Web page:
In the summer of l988 Manny Mejias, 15, was forging checks, doing drugs and was the wrong crowd. His parents worked long hours, didn’t have a clue. Linda, Manny’s sister and confidante, the only positive influence in his life, left for college.
On Feb. 12,1988 Manny helped commit a murder. I was his lawyer.
Two friends of Manny, George, 18, and Dave, 17, asked his help to get revenge on a fellow student they said had cheated them in a drug deal. Even though he didn’t know the victim Manny agreed. I asked him why, “When a homie asks for help . . .”
That night a body was found strangled and beaten.
The three boys were arrested almost immediately. They had no plan to cover their tracks. George went to county jail. The other two being under 18 went to juvie. Juvenile court only has jurisdiction until age 18.
If tried as a juvenile, the maximum penalty for any crime, including murder was incarceration in a juvenile facility until age 18. If tried as an adult, the maximum penalty was life in prison or the death penalty. The US Supreme Court has since ruled juveniles cannot be executed.
Juvenile court rooms are small and have none of the formality of Superior court. The day of his hearing to determine if he will be tried as an adult, the room was filed with people on Manny’s side: his parents, extended family, girlfriend, teachers, coaches, and people from his church. Manny watched them speak about him. At that moment he realized he wasn’t alone. “I could have reached out to any of these people and they would have helped me.” That realization changed his life.
The judge ruled Manny would be tried as an adult.
Dave agreed to testify against the other two. In exchange he pled to manslaughter and was sentenced to 15 years. George was convicted of first degree murder and sentenced to 25 years.
I first met Manny at the County jail in a section set aside for juveniles. Manny was good looking even in a jail jumpsuit. He spoke like a gangbanger, but I never felt any meanness in him. He expressed concern for his parents. He was polite, but answered questions in a vague way. He showed no emotion when he told me how he and the other two boys lured the victim into the car and killed him. It sounded like he was describing a movie. He never denied his part in the murder.
The Pima County Attorney’s Office refused to offer Manny a plea. It was a high profile case. We had no choice but to go to trial. Sometimes witnesses change their testimony, disappear or for some other reason the states’ case falls apart. I wasn’t hopefully. Manny couldn’t testify. He wasn’t sympathetic. He also had two convictions for stealing checks.
That trial was more than 30 years ago. Since then I represented other teens charged with murder including two girls. Became a judge. Retired. I stayed in touch with Manny as he changed, became a model inmate, married his high school sweetheart in prison, was released, worked as a janitor and finally got his dream job mentoring young men in trouble. Today Manny and his wife are friends of ours.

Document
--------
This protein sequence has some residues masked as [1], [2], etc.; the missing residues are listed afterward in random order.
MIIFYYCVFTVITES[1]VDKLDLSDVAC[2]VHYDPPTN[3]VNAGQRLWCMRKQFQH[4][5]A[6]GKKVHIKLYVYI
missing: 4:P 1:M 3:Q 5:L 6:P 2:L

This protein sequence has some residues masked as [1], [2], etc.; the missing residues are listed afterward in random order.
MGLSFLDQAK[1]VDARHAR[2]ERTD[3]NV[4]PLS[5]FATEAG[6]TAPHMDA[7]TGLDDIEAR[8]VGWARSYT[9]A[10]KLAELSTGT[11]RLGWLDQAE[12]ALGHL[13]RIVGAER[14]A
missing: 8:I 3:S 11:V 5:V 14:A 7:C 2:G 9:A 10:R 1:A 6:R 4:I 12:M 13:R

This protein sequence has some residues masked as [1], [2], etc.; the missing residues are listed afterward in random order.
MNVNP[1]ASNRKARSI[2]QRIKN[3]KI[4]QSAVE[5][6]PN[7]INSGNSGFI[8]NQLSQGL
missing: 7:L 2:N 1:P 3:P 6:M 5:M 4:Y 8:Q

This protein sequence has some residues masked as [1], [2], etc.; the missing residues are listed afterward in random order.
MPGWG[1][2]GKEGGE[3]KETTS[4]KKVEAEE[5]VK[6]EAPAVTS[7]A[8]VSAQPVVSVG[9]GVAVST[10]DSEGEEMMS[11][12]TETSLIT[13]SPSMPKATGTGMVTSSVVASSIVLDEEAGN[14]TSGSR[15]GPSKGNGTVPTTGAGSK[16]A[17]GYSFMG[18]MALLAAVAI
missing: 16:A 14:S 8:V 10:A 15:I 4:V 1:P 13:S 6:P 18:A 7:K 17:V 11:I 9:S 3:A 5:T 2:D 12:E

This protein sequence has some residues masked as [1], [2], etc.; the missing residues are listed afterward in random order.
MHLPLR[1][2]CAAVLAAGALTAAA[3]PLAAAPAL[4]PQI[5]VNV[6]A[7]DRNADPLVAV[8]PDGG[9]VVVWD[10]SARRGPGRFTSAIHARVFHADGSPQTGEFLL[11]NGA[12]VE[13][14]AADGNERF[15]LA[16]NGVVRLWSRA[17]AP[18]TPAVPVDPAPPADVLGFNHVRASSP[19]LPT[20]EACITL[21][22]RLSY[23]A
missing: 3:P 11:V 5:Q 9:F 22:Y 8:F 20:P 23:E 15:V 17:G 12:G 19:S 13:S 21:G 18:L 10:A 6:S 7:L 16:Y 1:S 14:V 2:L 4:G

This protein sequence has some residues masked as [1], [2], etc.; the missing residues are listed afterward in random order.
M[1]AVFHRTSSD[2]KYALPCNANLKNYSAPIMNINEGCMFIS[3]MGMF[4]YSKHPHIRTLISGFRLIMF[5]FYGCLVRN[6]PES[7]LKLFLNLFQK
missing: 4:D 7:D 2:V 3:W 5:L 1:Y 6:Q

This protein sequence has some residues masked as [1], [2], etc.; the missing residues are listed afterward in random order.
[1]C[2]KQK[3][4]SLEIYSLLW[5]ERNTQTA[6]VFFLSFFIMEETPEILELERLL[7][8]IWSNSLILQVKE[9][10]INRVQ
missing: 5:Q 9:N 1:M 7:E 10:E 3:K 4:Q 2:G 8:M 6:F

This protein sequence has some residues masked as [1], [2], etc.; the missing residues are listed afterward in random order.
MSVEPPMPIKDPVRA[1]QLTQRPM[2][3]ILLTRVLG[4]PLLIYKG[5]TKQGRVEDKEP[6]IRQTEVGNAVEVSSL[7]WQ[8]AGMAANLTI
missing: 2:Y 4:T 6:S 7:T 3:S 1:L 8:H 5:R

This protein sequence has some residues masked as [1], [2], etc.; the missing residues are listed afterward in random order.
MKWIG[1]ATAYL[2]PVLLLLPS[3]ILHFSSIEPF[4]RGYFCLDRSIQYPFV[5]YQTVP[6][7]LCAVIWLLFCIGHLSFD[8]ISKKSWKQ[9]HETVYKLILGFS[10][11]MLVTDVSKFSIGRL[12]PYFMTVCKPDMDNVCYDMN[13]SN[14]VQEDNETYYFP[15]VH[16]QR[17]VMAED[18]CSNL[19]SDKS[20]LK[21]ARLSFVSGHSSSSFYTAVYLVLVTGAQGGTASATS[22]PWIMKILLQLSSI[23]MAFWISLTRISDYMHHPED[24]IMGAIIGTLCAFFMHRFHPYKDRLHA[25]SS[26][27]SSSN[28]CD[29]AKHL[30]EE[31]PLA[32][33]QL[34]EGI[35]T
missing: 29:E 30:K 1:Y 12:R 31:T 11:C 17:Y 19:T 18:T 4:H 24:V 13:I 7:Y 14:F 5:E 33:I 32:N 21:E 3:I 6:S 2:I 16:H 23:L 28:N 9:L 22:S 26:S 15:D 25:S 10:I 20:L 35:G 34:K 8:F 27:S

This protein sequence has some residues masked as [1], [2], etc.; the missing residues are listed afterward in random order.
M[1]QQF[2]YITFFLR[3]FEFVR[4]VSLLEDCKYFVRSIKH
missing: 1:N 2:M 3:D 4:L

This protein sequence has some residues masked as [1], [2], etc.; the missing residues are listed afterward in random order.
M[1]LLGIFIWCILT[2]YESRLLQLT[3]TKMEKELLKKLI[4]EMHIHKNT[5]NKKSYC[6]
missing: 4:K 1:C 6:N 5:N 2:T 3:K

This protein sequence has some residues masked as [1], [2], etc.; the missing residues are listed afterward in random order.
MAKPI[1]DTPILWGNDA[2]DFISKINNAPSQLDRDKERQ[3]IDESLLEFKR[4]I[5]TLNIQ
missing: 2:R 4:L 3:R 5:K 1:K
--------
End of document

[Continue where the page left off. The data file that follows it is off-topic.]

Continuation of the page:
Many of the details of his trial have faded.
I remember how nervous I was. Sylvia Lafferty, the state’s attorney was extremely competent. The state’s evidence was compelling. Worse, the victim had been a star at an inner-city high school. He’d won a scholarship to Stanford.
My husband, a law professor, co-tried this case with me. Trial was about to begin when the bailiff walked into the courtroom. “Who took my chair? Did someone move my chair,” he spoke loudly. Everyone but me knew it was a big no-no to ‘use his chair.’ He glared at me as I asked my husband to get up. Not a good omen.
The trial went quickly for a murder case. The prosecutor’s case came off without a hitch. Then came our turn.
George, the most culpable co-defendant, had told police, “Manny was just there; he wasn’t part of the planning, he didn’t even know the guy.” He’d have been a great defense witness, but we couldn’t call him. George was legally unavailable. If called to testify he would take the 5th.
Since George was unavailable, we wanted to read his statement to the jury. The state argued it was hearsay. We’d found a case on point that held that George’s statements were admissible.
The Judge denied our motion. But we knew the judge had committed reversal error. We’d have another chance.
The jury came back. Guilty of first degree murder. We weren’t surprised.
Manny was sentenced to 25 years. We appealed.
Time passed. I tried other cases, my husband taught classes. The appellate process is slow. Because Manny was convicted of first degree murder his case bypassed the Court of Appeals and was heard by the Arizona Supreme Court.
Approximately 18 months later, the court issued its decision. Manny’s case was reversed.
George’s statements should have been admitted.
TO BE CONTINUED (Barbara is the author of Dog Days, 2013 and Anne Levy’s Last Case, 2014 available at Amazon.com)